I am what is known as a “cross over” trainer. When I started playing with obedience with our Irish Setter there was very little variation in training. So called traditional training (also known as force or compulsion training) was all I could find to watch, learn and read about. Rewards were OK sometimes but you didn’t want a dog “dependant” on treats. Kelly was an amazing dog and quite soft so she ended up never needing a collar correction. She was a fabulous dog – I could happily heel her down Yonge Street off leash with squirrels, reactive dogs and all kinds of people around. How I wish I had known the power of shaping back then.
Rufus (Big T and my first golden) came into my life a bit of a puzzle. He was usually lovely but pulled like a train and had learned some frustrating behaviours (refusing to get into a car for example.) I once allowed him to hit the end of the leash so hard he flipped himself. I’m so very glad he wasn’t hurt – but that was what trainers did then. I inadvertently taught myself the power of shaping to help him get over his car issues. (Luring didn’t work – he didn’t care if it was steak in the car – he wasn’t getting in). Shaping worked magically, even if I didn’t know what it was called. Rufus was generally very food motivated so as I started to be introduced to the world of positive training (we are talking about nearly 20 years ago now) I was THRILLED. Rufus became confident, happy and so solid in his behaviours. Laurice our rescued rotti golden (or maybe aussie) mix was a naturally easy dog. She was so soft she never needed a correction but to be honest she was so lovely she never really needed training either. She was rescued out of a drug dealer’s apartment because she wasn’t aggressive enough for him. She had never been on a leash or on grass in her life (She had been purchased at a pet store for $1,200 – the mind boggles). Her first night with us she was off lead at the horse barn I rode at. Oh to have that much faith again!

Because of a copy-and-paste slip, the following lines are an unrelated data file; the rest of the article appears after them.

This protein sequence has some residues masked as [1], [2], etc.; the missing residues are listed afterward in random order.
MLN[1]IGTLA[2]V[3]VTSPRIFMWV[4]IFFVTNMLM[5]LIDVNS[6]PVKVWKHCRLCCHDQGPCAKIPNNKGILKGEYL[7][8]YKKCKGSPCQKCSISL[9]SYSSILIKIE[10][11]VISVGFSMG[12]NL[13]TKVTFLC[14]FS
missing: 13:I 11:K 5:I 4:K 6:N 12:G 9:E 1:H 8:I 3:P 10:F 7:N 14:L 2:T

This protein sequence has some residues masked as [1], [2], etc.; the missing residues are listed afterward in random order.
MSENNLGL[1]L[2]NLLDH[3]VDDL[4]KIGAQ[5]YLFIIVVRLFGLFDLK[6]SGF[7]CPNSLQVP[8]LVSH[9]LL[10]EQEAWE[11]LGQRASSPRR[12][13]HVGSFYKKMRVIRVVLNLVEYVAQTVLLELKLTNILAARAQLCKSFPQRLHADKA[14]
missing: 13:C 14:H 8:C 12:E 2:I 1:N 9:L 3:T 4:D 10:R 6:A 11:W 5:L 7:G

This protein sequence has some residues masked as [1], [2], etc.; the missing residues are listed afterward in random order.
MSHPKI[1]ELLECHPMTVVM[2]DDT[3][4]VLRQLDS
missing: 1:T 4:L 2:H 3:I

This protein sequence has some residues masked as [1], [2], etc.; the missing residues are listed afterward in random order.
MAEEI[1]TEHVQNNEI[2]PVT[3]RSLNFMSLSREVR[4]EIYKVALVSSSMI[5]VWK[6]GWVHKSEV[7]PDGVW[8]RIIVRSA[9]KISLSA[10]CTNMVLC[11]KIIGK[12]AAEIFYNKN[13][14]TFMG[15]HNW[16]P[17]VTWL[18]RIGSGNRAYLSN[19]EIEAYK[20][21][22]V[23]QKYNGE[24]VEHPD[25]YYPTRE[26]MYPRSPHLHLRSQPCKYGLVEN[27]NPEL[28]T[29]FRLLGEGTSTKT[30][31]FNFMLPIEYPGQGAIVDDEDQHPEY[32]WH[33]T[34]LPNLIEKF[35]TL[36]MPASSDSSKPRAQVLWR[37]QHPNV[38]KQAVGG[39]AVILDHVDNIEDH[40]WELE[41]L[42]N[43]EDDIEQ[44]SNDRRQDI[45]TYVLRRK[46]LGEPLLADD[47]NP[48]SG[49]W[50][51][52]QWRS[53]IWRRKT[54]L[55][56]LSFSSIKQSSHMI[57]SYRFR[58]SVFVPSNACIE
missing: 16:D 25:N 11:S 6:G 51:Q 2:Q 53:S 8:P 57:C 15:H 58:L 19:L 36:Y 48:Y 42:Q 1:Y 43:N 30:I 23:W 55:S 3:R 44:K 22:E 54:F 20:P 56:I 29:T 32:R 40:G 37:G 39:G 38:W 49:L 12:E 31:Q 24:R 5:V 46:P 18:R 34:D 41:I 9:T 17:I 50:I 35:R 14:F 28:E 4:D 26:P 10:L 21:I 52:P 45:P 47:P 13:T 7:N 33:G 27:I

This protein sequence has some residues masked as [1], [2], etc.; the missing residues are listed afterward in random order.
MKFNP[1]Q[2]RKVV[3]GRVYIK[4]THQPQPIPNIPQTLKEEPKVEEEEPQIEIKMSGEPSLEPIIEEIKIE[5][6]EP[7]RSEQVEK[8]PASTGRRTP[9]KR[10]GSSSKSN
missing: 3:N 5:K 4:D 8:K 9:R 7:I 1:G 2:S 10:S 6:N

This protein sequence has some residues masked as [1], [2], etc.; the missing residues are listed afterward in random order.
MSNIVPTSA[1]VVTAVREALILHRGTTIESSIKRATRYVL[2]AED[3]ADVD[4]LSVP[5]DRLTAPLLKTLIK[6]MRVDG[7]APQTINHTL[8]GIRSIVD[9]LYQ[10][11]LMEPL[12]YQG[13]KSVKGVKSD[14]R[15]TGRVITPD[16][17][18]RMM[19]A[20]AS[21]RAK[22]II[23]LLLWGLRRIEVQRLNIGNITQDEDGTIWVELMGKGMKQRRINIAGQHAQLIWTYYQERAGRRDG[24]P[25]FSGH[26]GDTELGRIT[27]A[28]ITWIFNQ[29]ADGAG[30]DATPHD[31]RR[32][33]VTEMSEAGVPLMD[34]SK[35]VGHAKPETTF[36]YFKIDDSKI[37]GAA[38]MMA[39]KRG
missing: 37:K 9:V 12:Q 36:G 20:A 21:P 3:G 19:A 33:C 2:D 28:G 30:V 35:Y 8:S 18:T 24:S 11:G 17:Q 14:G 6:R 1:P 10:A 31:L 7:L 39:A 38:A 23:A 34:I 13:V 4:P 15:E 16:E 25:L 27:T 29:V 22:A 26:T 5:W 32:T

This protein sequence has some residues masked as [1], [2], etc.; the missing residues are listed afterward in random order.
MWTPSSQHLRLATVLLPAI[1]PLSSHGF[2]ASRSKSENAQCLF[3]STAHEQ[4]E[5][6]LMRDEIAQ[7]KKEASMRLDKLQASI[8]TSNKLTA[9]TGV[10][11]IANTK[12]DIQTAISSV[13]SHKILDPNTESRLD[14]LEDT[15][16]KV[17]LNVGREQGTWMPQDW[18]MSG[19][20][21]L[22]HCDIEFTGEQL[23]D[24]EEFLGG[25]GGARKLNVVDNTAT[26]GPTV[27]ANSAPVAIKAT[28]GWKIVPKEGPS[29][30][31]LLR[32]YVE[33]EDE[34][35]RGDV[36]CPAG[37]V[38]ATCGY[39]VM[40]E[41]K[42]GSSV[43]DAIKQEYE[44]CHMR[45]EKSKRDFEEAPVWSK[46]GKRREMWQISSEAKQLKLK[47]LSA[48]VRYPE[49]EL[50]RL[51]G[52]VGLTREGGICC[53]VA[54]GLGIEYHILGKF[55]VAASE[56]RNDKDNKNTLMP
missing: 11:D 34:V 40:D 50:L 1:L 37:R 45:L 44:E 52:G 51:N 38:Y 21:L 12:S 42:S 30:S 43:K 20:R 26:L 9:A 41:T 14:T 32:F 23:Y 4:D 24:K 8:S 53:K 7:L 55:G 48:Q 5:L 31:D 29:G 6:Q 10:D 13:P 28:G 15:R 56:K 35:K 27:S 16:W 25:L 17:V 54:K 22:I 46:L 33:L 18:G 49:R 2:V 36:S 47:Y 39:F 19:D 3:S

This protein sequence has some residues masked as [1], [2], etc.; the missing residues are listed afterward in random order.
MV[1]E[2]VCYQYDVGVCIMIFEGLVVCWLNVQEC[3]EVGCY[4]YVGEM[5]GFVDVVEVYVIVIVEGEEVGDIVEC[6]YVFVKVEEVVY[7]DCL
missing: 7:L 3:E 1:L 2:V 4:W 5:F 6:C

Brody was the first of our dogs to be nearly wholly positively trained. I’ve written before about his desire to simply please. Without understanding what I was doing I used luring quite minimally and ended up doing lots of shaping. Brody with his media gigs often needed to learn new tricks quickly. My favourite example of this was at 3 pm “Oh shoot – you know we told you we needed him to jump on a bed and lie down.. we’ve changed the script – he needs to dig in the garden .. hard. See you tomorrow at 8 am!” Brody had liked digging as a young dog – we had worked hard to extinguish the behaviour. Shaping it took about half an hour. I didn’t put it on a particularly solid cue and have never used it again!
Positive is NOT permissive. Pat Miller was the first person I heard say that and it resonated with me. I had not understood the concept of structures and routines without force and punishment. ( I still struggle with counter surfing truth be told – partly because one of us is always leaving something of value up there).
Jean Donaldson’s Culture Clash affected my thinking too. Here is a video of Jean going through some training tools. ( I hate bait bags- just my little quirk. I’d have to agree with her about using a mix of treats being the best way to boost interest though!) The thing I really like about Jean is every dog is individual to her. Her stories from her dog Buffy’s perspective are HILARIOUS.
I did not learn about clicker training from Karen Pryor but her book Don’t Shoot the Dog and her biography are both on my shelf. Clicker Training is a tool the dogs and I get a lot from though I don’t use it every day. (I probably should!). One of the neat things that happens is Clicker Expo. Attending one of those would be amazing! Anybody have a spare $439 dollars and three days they can give me? Brody and Sally are pretty clicker savvy. Thea loves a click and treat but her little pea brain doesn’t make the most of clickers. She got stuck in luring somehow and has trouble with shaping. Interesting and probably something I could work through but we love her as is!
Sally is my pretty much wholly shaped dog (and you might remember shaping Sampson this summer for his agility stuff). Susan Garrett and Pam Dennison have both impacted my thinking about shaping although I haven’t worked with either of them I have attending a seminar with Pam. Phenomenal was wholly shaped too.
What will I do when another dog lands here forever? I will continue on my positive path mostly with shaping I suspect. Why do I like shaping so much? It leaves the dogs brain turned on. Luring lets them become little automans – doing what you say to get the treat. There is no thinking with luring really. Follow the food and you’ll get it eventually. I find people who are lurers have trouble weaning off a treat when transferring to the agility ring. A shaped dog seems to know the reward will come; they can wait a little more patiently for that without losing heart. (Now of course in the interests of disclosure I must admit Sally finds agility itself very rewarding so releasing her to jump is, in and of itself, a reward for the correct behaviour.)
Some articles I found while surfing thinking this all through: